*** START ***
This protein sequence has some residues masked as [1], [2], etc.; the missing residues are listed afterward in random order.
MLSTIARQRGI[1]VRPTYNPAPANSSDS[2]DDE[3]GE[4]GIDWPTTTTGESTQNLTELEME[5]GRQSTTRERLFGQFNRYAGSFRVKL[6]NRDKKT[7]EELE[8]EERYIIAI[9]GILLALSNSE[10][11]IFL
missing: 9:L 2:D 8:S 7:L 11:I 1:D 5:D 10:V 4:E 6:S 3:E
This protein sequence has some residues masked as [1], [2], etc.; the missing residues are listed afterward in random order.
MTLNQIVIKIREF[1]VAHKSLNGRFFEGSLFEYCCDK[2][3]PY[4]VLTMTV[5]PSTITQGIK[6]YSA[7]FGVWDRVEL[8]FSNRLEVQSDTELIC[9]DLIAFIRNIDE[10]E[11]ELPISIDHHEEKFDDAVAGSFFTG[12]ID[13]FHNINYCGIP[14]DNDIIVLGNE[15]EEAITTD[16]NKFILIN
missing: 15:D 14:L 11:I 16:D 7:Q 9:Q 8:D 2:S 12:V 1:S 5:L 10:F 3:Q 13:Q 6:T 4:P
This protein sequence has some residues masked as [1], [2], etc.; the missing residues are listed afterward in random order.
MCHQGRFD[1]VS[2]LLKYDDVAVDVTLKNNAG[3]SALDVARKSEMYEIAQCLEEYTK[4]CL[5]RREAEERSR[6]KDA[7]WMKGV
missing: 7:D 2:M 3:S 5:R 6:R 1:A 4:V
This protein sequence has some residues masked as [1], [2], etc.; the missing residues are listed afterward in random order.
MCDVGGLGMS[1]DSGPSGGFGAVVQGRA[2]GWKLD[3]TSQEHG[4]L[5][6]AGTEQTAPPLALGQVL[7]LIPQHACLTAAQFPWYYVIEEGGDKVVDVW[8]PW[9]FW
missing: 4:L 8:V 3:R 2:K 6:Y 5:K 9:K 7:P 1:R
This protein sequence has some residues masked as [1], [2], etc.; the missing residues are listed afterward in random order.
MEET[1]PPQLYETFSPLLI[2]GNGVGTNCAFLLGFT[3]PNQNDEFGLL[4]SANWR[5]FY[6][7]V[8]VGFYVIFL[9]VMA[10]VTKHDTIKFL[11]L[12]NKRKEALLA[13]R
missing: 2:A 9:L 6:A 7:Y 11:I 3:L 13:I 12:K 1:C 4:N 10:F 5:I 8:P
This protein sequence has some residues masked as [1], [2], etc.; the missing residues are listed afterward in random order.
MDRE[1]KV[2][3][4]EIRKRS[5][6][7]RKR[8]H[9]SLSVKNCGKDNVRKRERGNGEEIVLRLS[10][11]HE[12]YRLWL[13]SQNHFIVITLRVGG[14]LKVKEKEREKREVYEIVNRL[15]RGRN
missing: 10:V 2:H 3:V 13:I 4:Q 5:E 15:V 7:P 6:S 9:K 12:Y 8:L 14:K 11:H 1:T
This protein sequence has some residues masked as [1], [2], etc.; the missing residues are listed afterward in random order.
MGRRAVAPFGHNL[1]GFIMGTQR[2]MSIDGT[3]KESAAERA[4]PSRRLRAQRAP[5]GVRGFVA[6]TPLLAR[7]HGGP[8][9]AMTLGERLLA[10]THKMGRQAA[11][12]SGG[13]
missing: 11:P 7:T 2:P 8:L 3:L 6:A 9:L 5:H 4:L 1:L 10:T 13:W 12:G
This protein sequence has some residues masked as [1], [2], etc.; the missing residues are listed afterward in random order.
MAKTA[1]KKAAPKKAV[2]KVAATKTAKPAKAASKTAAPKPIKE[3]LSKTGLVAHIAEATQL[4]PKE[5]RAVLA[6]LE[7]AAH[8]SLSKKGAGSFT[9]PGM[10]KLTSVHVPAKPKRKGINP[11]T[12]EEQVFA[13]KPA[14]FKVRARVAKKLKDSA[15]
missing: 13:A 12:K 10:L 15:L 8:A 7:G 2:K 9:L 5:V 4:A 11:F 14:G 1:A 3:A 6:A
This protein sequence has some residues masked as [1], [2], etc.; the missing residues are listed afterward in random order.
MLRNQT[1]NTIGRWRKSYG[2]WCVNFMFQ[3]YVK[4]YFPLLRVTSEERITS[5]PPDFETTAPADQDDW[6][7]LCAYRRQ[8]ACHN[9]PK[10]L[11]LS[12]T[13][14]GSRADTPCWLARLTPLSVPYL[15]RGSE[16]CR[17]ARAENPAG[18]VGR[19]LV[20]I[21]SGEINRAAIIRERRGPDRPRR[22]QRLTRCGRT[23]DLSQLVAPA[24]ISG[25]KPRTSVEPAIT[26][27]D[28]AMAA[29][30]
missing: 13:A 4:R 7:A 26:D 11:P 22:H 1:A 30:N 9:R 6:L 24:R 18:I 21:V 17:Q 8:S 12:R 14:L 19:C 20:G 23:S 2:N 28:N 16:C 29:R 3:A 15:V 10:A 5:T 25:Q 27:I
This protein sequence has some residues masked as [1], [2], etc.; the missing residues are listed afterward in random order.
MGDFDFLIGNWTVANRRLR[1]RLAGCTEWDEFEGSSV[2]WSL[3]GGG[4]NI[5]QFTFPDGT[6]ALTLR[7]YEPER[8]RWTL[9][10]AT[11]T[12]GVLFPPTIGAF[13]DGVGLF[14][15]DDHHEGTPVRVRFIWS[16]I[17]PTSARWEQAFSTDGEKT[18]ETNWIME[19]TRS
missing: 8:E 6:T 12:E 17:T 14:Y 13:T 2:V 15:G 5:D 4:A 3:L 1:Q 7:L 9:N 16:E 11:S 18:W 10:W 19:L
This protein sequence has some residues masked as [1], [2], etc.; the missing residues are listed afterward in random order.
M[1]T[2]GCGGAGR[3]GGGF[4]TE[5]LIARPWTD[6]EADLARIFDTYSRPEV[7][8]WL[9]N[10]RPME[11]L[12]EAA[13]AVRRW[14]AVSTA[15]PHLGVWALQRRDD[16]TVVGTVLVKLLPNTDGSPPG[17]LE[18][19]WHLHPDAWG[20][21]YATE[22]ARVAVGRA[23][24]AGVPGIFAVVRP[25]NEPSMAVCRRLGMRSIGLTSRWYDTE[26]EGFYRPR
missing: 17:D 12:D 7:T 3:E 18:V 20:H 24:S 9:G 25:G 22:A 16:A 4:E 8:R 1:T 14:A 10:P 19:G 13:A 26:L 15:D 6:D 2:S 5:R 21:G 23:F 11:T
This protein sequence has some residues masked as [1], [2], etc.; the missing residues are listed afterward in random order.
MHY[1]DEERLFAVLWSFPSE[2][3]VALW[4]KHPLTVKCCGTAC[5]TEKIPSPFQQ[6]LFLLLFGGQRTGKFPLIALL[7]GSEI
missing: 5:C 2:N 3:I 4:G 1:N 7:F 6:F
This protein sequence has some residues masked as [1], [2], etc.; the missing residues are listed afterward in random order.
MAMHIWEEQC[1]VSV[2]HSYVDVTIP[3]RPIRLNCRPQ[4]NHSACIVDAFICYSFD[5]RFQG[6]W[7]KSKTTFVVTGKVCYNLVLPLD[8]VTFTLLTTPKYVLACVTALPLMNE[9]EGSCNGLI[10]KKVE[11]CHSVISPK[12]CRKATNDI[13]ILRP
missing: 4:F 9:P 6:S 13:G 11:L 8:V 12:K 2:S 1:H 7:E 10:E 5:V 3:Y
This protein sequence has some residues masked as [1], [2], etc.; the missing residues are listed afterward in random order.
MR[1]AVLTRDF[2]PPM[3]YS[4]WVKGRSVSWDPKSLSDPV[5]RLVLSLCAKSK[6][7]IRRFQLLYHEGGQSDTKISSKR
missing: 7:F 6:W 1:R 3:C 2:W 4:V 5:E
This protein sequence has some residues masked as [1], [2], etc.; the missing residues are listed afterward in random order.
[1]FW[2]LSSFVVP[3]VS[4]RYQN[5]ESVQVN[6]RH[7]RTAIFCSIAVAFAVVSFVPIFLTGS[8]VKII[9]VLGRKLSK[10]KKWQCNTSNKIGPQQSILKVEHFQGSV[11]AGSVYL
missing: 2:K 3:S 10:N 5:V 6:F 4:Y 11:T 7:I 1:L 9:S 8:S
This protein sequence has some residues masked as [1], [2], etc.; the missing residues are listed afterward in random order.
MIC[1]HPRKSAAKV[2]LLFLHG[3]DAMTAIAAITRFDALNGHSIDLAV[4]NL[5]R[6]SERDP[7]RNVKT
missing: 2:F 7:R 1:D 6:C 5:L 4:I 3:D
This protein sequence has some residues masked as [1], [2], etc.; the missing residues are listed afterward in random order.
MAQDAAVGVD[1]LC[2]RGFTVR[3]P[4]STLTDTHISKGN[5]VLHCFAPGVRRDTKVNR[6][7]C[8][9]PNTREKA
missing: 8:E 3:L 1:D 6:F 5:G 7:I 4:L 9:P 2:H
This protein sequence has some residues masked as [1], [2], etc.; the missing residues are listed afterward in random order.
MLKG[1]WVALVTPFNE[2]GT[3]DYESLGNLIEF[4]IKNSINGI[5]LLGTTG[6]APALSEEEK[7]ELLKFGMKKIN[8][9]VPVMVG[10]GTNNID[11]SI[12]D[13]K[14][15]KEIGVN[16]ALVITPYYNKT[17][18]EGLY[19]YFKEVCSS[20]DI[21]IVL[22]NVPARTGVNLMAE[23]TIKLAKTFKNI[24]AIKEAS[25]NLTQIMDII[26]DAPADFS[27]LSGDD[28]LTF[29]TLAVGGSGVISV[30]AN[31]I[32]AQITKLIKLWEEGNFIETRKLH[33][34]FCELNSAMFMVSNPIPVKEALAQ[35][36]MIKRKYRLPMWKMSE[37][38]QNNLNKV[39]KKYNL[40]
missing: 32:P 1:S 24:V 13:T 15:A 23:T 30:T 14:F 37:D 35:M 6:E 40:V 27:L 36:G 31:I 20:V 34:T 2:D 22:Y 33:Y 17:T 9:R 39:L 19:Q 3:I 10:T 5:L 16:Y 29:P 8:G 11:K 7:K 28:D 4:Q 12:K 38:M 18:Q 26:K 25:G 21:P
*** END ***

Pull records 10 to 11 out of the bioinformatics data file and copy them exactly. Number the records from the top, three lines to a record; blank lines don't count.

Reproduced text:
This protein sequence has some residues masked as [1], [2], etc.; the missing residues are listed afterward in random order.
MGDFDFLIGNWTVANRRLR[1]RLAGCTEWDEFEGSSV[2]WSL[3]GGG[4]NI[5]QFTFPDGT[6]ALTLR[7]YEPER[8]RWTL[9][10]AT[11]T[12]GVLFPPTIGAF[13]DGVGLF[14][15]DDHHEGTPVRVRFIWS[16]I[17]PTSARWEQAFSTDGEKT[18]ETNWIME[19]TRS
missing: 8:E 6:T 12:E 17:T 14:Y 13:T 2:V 15:G 5:D 4:A 3:L 1:Q 7:L 9:N 16:E 11:S 18:W 10:W 19:L
This protein sequence has some residues masked as [1], [2], etc.; the missing residues are listed afterward in random order.
M[1]T[2]GCGGAGR[3]GGGF[4]TE[5]LIARPWTD[6]EADLARIFDTYSRPEV[7][8]WL[9]N[10]RPME[11]L[12]EAA[13]AVRRW[14]AVSTA[15]PHLGVWALQRRDD[16]TVVGTVLVKLLPNTDGSPPG[17]LE[18][19]WHLHPDAWG[20][21]YATE[22]ARVAVGRA[23][24]AGVPGIFAVVRP[25]NEPSMAVCRRLGMRSIGLTSRWYDTE[26]EGFYRPR
missing: 17:D 12:D 7:T 3:E 18:V 20:H 24:S 9:G 25:G 22:A 16:A 4:E 8:R 1:T 14:A 10:P 19:G 13:A 26:L 15:D 6:D 2:S 5:R 21:G 23:F 11:T